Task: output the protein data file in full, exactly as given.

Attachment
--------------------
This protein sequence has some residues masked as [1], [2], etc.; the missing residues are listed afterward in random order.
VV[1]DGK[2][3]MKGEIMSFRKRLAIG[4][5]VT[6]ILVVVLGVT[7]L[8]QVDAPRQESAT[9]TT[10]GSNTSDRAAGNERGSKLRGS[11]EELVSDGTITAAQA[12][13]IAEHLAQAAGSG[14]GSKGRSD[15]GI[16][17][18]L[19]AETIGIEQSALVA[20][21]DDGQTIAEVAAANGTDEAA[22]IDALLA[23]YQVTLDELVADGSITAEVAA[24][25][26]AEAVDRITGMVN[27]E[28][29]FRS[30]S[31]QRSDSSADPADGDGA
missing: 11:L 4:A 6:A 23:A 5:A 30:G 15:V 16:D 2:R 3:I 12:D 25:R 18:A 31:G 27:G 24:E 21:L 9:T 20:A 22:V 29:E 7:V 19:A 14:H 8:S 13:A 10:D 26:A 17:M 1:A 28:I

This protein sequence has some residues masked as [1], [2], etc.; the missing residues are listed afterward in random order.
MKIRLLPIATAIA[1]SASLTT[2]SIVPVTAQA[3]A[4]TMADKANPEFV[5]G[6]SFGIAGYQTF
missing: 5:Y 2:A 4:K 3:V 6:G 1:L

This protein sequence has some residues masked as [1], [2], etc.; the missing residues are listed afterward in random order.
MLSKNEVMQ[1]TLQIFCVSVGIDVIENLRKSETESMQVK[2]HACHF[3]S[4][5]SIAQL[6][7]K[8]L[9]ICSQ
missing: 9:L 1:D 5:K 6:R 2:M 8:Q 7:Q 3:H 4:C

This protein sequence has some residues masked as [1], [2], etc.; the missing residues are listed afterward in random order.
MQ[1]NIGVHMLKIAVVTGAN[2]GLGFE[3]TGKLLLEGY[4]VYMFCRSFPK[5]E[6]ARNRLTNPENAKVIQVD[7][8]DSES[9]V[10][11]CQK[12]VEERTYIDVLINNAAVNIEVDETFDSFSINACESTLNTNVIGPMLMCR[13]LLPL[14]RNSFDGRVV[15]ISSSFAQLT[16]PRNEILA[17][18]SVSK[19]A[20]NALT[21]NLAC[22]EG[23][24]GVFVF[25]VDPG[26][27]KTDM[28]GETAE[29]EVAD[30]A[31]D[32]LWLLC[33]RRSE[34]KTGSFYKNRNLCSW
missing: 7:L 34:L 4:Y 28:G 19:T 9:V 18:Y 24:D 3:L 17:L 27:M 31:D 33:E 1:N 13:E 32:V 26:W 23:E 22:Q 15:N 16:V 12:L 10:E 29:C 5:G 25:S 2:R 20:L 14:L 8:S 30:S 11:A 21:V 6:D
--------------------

This protein sequence has some residues masked as [1], [2], etc.; the missing residues are listed afterward in random order.
VV[1]DGK[2][3]MKGEIMSFRKRLAIG[4][5]VT[6]ILVVVLGVT[7]L[8]QVDAPRQESAT[9]TT[10]GSNTSDRAAGNERGSKLRGS[11]EELVSDGTITAAQA[12][13]IAEHLAQAAGSG[14]GSKGRSD[15]GI[16][17][18]L[19]AETIGIEQSALVA[20][21]DDGQTIAEVAAANGTDEAA[22]IDALLA[23]YQVTLDELVADGSITAEVAA[24][25][26]AEAVDRITGMVN[27]E[28][29]FRS[30]S[31]QRSDSSADPADGDGA
missing: 11:L 4:A 6:A 23:A 5:A 30:G 15:V 16:D 2:R 3:I 12:D 25:R 18:A 31:G 27:G 24:E 21:L 9:T 20:A 22:V 29:E 7:V 19:A 14:H 8:S 13:A 10:D 26:A 17:M 1:A 28:I

This protein sequence has some residues masked as [1], [2], etc.; the missing residues are listed afterward in random order.
MKIRLLPIATAIA[1]SASLTT[2]SIVPVTAQA[3]A[4]TMADKANPEFV[5]G[6]SFGIAGYQTF
missing: 5:Y 2:A 4:K 3:V 6:G 1:L

This protein sequence has some residues masked as [1], [2], etc.; the missing residues are listed afterward in random order.
MLSKNEVMQ[1]TLQIFCVSVGIDVIENLRKSETESMQVK[2]HACHF[3]S[4][5]SIAQL[6][7]K[8]L[9]ICSQ
missing: 9:L 1:D 5:K 6:R 2:M 8:Q 7:Q 3:H 4:C

This protein sequence has some residues masked as [1], [2], etc.; the missing residues are listed afterward in random order.
MQ[1]NIGVHMLKIAVVTGAN[2]GLGFE[3]TGKLLLEGY[4]VYMFCRSFPK[5]E[6]ARNRLTNPENAKVIQVD[7][8]DSES[9]V[10][11]CQK[12]VEERTYIDVLINNAAVNIEVDETFDSFSINACESTLNTNVIGPMLMCR[13]LLPL[14]RNSFDGRVV[15]ISSSFAQLT[16]PRNEILA[17][18]SVSK[19]A[20]NALT[21]NLAC[22]EG[23][24]GVFVF[25]VDPG[26][27]KTDM[28]GETAE[29]EVAD[30]A[31]D[32]LWLLC[33]RRSE[34]KTGSFYKNRNLCSW
missing: 7:L 34:L 4:Y 28:G 19:T 9:V 18:Y 24:D 3:L 17:L 27:M 31:D 33:E 1:N 13:E 32:V 26:W 23:E 22:Q 15:N 16:V 12:L 10:E 29:C 5:G 25:S 2:R 20:L 14:L 8:S 30:S 11:A 21:V 6:D